Re: SSL Tunneling; Informational RFC; Last call?

Hi Ari,

>   This document specifies an Internet standards track protocol for the

This seems to be a misunderstanding in the draft.  If the RFC is to be
Informational, then it is not an Internet standards track protocol.

>   This document describes a way to do SSL tunneling without an
>   implementation of SSL, in a way that is compatible with the current
>   WWW proxy protocol (as defined by the HTTP/1.0 specification). The

That is out of date. Unless you are describing historical practice, all
references should be to HTTP/1.1, or HTTP/1.x.

>3. The CONNECT Method
>   The client connects to the proxy, and uses the CONNECT method to
>   specify the hostname and the port number to connect to. The hostname
>   and port number are separated by a colon, and both of them must be
>   specified.
>   The host:port part is followed by a space and a string specifying the
>   HTTP version number, e.g. HTTP/1.0, and the line terminator (CR LF
>   pair, or a single LF).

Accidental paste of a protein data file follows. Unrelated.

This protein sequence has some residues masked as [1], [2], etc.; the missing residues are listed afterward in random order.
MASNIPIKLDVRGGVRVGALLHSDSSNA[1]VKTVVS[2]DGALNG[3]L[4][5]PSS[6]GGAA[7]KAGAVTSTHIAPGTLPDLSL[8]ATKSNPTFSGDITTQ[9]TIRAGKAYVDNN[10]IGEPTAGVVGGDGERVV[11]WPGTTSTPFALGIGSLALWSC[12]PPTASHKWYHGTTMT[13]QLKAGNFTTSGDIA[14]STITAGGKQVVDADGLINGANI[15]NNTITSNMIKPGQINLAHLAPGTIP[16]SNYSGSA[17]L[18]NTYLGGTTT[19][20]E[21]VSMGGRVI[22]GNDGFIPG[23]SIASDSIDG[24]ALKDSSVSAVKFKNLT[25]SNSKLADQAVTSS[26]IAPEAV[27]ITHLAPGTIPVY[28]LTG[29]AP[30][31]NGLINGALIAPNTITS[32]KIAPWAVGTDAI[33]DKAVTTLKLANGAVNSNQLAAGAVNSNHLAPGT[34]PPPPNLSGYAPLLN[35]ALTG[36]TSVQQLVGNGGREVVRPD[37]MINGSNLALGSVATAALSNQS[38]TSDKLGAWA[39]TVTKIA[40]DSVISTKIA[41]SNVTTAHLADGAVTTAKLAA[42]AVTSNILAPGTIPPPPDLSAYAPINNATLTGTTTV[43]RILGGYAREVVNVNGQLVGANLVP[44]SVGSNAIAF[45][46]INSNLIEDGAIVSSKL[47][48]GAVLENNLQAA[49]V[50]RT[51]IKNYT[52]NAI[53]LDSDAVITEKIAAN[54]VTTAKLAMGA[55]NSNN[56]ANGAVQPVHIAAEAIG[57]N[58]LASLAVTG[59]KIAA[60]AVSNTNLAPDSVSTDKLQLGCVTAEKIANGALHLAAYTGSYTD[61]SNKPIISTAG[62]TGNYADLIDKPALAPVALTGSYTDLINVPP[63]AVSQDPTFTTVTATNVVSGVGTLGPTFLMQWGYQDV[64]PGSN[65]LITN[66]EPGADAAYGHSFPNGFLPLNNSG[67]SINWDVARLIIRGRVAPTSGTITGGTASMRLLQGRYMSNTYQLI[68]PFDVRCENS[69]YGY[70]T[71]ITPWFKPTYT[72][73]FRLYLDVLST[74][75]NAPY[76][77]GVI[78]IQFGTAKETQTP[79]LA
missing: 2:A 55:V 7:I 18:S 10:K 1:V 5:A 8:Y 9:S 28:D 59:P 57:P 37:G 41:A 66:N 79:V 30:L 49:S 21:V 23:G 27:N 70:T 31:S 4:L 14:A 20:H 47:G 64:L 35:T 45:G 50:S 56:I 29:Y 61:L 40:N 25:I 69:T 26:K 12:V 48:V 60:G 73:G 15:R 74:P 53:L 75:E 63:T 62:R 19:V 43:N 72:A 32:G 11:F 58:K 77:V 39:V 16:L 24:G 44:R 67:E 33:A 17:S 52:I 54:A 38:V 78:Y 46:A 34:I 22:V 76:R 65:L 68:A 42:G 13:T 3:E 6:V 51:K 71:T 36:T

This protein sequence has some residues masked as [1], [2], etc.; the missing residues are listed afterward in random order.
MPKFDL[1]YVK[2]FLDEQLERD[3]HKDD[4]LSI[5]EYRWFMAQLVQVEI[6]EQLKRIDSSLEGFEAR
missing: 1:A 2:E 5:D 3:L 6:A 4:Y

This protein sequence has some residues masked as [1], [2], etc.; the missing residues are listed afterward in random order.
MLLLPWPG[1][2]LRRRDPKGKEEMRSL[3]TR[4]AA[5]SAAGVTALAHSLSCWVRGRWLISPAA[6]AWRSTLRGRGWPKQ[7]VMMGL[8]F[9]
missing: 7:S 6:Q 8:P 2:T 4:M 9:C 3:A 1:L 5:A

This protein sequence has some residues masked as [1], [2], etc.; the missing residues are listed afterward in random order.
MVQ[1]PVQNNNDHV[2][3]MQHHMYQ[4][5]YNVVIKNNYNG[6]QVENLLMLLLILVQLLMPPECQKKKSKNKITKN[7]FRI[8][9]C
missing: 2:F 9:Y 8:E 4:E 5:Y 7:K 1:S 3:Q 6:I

>   After that there is a series of zero or more of HTTP request header
>   lines, followed by an empty line. Each of those header lines is also
>   terminated by the CR LF pair, or a single LF. The empty line is
>   simply another CR LF pair, or another LF.
>   After the empty line, if the handshake to establish the connection
>   was successful, SSL data transfer can begin.
>   Example:
>         CONNECT HTTP/1.0
>         User-agent: Mozilla/4.0
>         ...SSL data...

Please note that the only reason this is a valid HTTP/1.x request, as
defined by RFC 1945 and 2068, is because "" fits
within the syntax of an absoluteURI.  We should probably loosen that
requirement in the HTTP/1.1 revision.

Also, the above request is terminated by the empty line (which must
always be CRLF, BTW), so the "...SSL data..." should not be considered
part of the request.  That clearly isn't what you intended, but the
example makes it look like part of the request.  Perhaps if you
interleaved the client's requests with the server's response,
left and right justified respectively, the example would be clearer.

>   [HTTP/1.1] R. Fiedling et al, "Hypertext Transfer Protocol --
>              HTTP/1.1", RFC 2068, January 1997.

Ummm, my name is misspelled.  In any case, I prefer listing all the authors
and citing both RFCs for an Informational document:

   [HTTP/1.0] T. Berners-Lee, R. Fielding, and H. Frystyk.
              Hypertext Transfer Protocol -- HTTP/1.0.
              RFC 1945, MIT/LCS, UC Irvine, May 1996.

   [HTTP/1.1] R. Fielding, J. Gettys, J. C. Mogul, H. Frystyk, and
              T. Berners-Lee.  Hypertext Transfer Protocol -- HTTP/1.1.
              RFC 2068, UC Irvine, DEC, MIT/LCS, January, 1997.


Received on Wednesday, 17 September 1997 01:16:44 UTC